What I Did on My Summer Vacation, 2018 edition

Some of you might know this already, and maybe a lot of you don’t. Blogging is actually hard.

It’s especially hard for writers like me, who have periods of creativity and then periods of drought. (I actually think of it less like a drought and more like living life, priming the pump, re-filling my stores.) I’m also an Aries sun sign blessed with Virgo SOMEwhere in my chart, which means I get excited about my projects, organize the hell out of them, start them, and then get tired. I’m also a Scorpio rising, which means a lot of my projects stay private, so no one ever knows what the fuck I’m doing.

I digress. What I was saying: blogging is hard for writers like me, who started out writing so many years ago with notebook paper and pen. Who carried notebooks and binders around with them everywhere so whenever they had an extra minute or an idea, they could sit and physically write everything down.

I used to be a prolific writer. Poems used to come easily, and prose even more so. The real work was in the revision, and I did it, but not with so much attention. Because I was also busy being young and living and not understanding that revision is not only about what’s on the page — it’s also about reading the self and understanding what it’s trying to say to you. These days, I sit with poems in their revision phase for months at a time. Sometimes years. I think about intent. I think about voice. I think about character. Who is the voice that is speaking through me? Why are they speaking through me? Is it me? Is it someone else? What do they want? (What do I want?) How are they saying it? What matters about how they say it?

So anyway. I forget where I was going with this. Oh yes. My point: blogging is hard for me. When I’m writing for the page, I do not (and cannot) blog. When I am not able to write for the page for whatever reason, I blog instead. And when I cannot do either, I live. I try to stay present, in the present.

This summer, I’ve been doing a little bit of everything. I went on my first-ever writing residency in Knoxville, Tennessee. I stayed at Sundress Academy for the Arts’ Firefly Farms, caring for a dear donkey named Jayne, a sass-machine goat named Munchma, tons of sheep, and some pesky (but entirely relatable) chickens. And when I wasn’t throwing down bales of hay or hand-feeding Jayne treats, I was reading and writing. I wrote pages and pages of prose about food and family and memory and relationships and everything in between. I wrote more poems than I’ve written in the past year. And I’m excited. I finally feel like my full and actual writer self again.


M and I moved to a new place. It’s a townhouse in the same neighborhood we’ve been in for the past 6 or 7 years. We weren’t expecting to move, but when we made the decision to do it, it felt like exactly the right thing to do. We hit hiccups here and there, and there was sweat and there were tears, but I’ll tell you one thing: if you can, hire movers. I can’t tell you what joy I had watching two young college-aged men efficiently carry all our furniture and all our heavy boxes out of our old apartment and into our new place. If you can afford it, it’s well worth it, even if you can only afford to hire them to move your heavy stuff. I swear to you. Worth. All. The. Pennies.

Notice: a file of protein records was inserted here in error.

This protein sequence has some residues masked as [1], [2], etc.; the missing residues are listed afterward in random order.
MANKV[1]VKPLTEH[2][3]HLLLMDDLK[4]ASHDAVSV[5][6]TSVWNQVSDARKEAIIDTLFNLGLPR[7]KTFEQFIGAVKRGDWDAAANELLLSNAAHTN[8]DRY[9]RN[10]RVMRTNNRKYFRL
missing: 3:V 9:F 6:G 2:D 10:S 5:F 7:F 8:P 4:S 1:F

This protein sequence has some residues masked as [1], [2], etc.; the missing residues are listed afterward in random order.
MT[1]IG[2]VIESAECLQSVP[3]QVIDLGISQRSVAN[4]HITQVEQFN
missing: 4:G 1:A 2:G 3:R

We also took a spontaneous trip to Seattle to see Pearl Jam. I came home from work one night, and M said, “So…you want to go to Seattle tomorrow? To see Pearl Jam?” It’s been a dream of M’s to see Pearl Jam in their hometown, so we did it. We spent 36 hours in my favorite city, and we didn’t get to see or do much outside of waiting in a merch table line for 4 hours, or actually watching Pearl Jam perform a truly epic 3.5 hour show, or getting within an arm’s length of Eddie Vedder.

But we did have some delicious and unexpectedly comforting noodles though. I still think about them.

What else did I do this summer? I got a new job. At a bakery.

Do you remember that scene from Office Space? The one at the end when Ron Livingston’s character is finally free of his cubicle job, and he’s relishing in his new job as a construction worker? That moment when he stops shoveling for a minute, smiles at the sunshine, takes in a deep breath of fresh air, and finally looks content?

That’s me these days. It’s not easy work, and some days I come home with my body aching and cramping in places I didn’t know could ache and cramp. Sometimes I find gigantic bruises on my legs that I don’t remember getting, but then I vaguely remember that something happened and it hurt a lot, but I kept moving and then I forgot about it. (Kind of like life.)

But I learn something new every day. How to make neat-edged cookies. How to wrap treats and box them neatly. Remembering complicated orders. How to work quickly without fucking up, which I am not always successful at, but I’m learning. All of these are little things that, if you’ve never worked in the service industry, you take for granted.

(Also, an aside: tip your servers. Always. At least 20%. If there is an option to tip (do you see a tip jar? when you pay with your card, does it give you the option to tip? etc.), always do it. The people who serve you bust their asses every fucking day and they don’t get paid enough to do it with the amount of patience and grace that they do. Believe me. Okay, stepping off my soap box now.)